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Michael John LaChiusa and Ellen Fitzhugh on the many iterations of Los Otros
In 2008, the NYC-based theatre company Premieres launched its Inner Voices series of one-act, one-person musicals and Tres Niñas was the highlight of the bill. Featuring Victoria Clark as a flawed white woman of a certain age recalling her fraught interactions with Mexican immigrants, the solo show only told one side of a complex tale of culture clash and unexpected connection.
A few years later, when LaChiusa received a commission from Centre Theatre Group in Los Angeles, he asked book writer-lyricist Fitzhugh if she would be interested in expanding the piece, which was loosely inspired by her recollections of growing up in Southern California. After two developmental productions, the latest iteration of Los Otros is having its NYC premiere at A.R.T./New York Theatres Off Broadway.
"I hope we got it right this time out," says composer LaChiusa, a five-time Tony nominee whose credits include The Wild Party, Marie Christine and Chronicle of a Death Foretold. "It's been a lot of fun and puzzle-solving. How do you combine these stories and yet continue the narrative so that there's constant forward movement of action and discovery and adventure?"
Los Otros, which means "The Others" in English, centers on Lillian (Girl From The North Country's Luba Mason), a white, divorced mother and Carlos (Come From Away's Caesar Samayoa), a gay, Mexican immigrant and the surprising ways their lives intertwine. In the musical's first incarnation at LA's Mark Taper Forum in 2012, the characters' stories were siloed and separated by an intermission. "That did not satisfy me or Ellen," recalls LaChiusa. "We knew we could intersperse their stories and we began playing with that idea."
In 2017, LaChiusa and Fitzhugh debuted a new version of Los Otros at Baltimore's Everyman Theatre in which the characters' stories unfolded concurrently, though they didn't interact until the final scene. "As the piece developed in Baltimore, we realized it was really important for the audience to go on the journey of solving how these two are connected," says LaChiusa. "Gradually, you learn why they are telling their stories to each other—and to us."
The links between the characters are even deeper this time around thanks to structural changes and a reordering of songs and episodes. Although the show spans from the 1930s to 2000, it's made up of little moments, like Lillian as a girl in the '50s playing with paper dolls and sneaking food to a Mexican family, and Carlos picking plums with his family and other Mexicans on summer break. "It's the most mundane things—picking up a pen to write to your lover, walking home in the rain—that make up our lives, and that's what I enjoy writing about," says LaChiusa. "We all think we need big gestures, but we don't. It's the small things that add up after a while, and that, to me, is musical. Those things turn me on. That's a song."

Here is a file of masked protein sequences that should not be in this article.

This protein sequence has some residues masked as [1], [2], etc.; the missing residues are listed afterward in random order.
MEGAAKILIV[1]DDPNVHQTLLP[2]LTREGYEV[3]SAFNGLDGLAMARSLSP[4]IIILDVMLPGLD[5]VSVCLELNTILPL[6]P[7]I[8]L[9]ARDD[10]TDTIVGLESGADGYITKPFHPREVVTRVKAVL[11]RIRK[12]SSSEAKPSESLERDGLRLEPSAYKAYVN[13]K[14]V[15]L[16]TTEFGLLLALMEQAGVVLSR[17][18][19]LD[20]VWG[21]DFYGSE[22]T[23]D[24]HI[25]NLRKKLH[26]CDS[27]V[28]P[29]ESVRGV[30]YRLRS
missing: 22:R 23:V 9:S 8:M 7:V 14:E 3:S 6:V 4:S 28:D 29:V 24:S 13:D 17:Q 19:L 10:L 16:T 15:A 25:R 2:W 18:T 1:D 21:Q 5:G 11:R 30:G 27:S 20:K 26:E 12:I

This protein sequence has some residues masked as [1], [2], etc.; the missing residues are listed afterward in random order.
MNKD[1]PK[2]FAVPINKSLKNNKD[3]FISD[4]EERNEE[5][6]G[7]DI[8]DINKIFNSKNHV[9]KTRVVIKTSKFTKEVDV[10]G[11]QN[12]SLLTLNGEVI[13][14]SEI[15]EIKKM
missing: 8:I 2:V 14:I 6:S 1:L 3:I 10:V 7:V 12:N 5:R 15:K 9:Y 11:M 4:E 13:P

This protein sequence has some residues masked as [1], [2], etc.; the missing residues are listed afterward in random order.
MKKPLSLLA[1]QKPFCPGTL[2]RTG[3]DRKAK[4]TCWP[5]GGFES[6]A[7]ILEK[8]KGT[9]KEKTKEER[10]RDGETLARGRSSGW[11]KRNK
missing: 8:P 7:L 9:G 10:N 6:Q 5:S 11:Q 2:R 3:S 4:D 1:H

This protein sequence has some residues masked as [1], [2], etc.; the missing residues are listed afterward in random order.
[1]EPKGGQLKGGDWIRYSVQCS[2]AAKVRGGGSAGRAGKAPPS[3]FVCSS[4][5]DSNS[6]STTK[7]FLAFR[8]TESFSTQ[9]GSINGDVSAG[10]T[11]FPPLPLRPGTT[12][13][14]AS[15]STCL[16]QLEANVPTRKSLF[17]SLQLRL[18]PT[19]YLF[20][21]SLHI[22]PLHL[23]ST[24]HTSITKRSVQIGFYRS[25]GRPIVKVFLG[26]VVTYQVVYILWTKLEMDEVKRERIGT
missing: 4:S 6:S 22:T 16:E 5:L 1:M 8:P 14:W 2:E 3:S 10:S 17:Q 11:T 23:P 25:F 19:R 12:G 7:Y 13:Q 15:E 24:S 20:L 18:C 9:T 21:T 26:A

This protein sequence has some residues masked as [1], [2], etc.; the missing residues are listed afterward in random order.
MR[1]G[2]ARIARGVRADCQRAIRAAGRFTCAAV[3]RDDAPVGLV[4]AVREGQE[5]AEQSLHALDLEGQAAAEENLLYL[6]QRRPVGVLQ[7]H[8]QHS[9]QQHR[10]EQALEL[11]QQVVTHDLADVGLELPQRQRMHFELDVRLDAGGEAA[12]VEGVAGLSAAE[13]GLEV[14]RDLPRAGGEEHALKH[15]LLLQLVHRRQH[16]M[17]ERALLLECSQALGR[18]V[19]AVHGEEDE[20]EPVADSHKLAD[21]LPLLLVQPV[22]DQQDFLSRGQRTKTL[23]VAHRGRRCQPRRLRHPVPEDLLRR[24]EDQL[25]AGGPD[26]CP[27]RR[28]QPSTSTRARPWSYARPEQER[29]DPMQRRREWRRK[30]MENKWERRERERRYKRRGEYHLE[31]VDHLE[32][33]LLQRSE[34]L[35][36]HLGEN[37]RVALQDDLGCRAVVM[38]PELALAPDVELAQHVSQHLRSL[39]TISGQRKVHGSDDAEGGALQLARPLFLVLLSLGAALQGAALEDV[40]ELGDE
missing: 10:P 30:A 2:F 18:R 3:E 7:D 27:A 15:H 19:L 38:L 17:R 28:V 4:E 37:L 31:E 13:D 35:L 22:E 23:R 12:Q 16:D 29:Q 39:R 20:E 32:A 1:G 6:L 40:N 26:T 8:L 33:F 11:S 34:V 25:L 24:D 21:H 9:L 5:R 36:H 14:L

Fitzhugh—who earned a Tony nomination for her lyrics for Grind and has cocreated several Off-Broadway musicals, including Broadbend, Arkansas, another expanded Inner Voices solo—has a similar artistic sensibility, which makes sense. The two have been collaborating for decades, ever since Fitzhugh took LaChiusa under her wing at the BMI Lehman Engel Musical Theatre Workshop in New York. She calls him one of the "most important people" in her life, and he says writing music for her words comes naturally and quickly since "I know the voice because it's my mentor's voice."
They also share an affinity for Mexican culture. "Growing up in Southern California, Spanish was around me all the time," says Fitzhugh. "I love the language and I have found many opportunities to incorporate it into my work, and I was happy to be able to do that again with this show." LaChiusa is drawn to Mexican music. "I love the complex rhythms. I love the fun of it," he says. "There's an amazing amount of storytelling that goes into a song. The music has that wonderful drive, and you just cannot help but move to it."
Los Otros is about finding common ground, which feels even more urgent now than when LaChiusa and Fitzhugh began working on the musical a decade ago. "We end the show in the year 2000, happy Y2K, with these two characters hoping that this century will be better than the last," says LaChiusa. "It's that hope that things will get better that's been very important to us as we've gone through what we've gone through. You never know what's ahead and what will keep us together is community."
Top image: Caesar Samayoa and Luba Mason in Los Otros. Photo by Russ Rowland.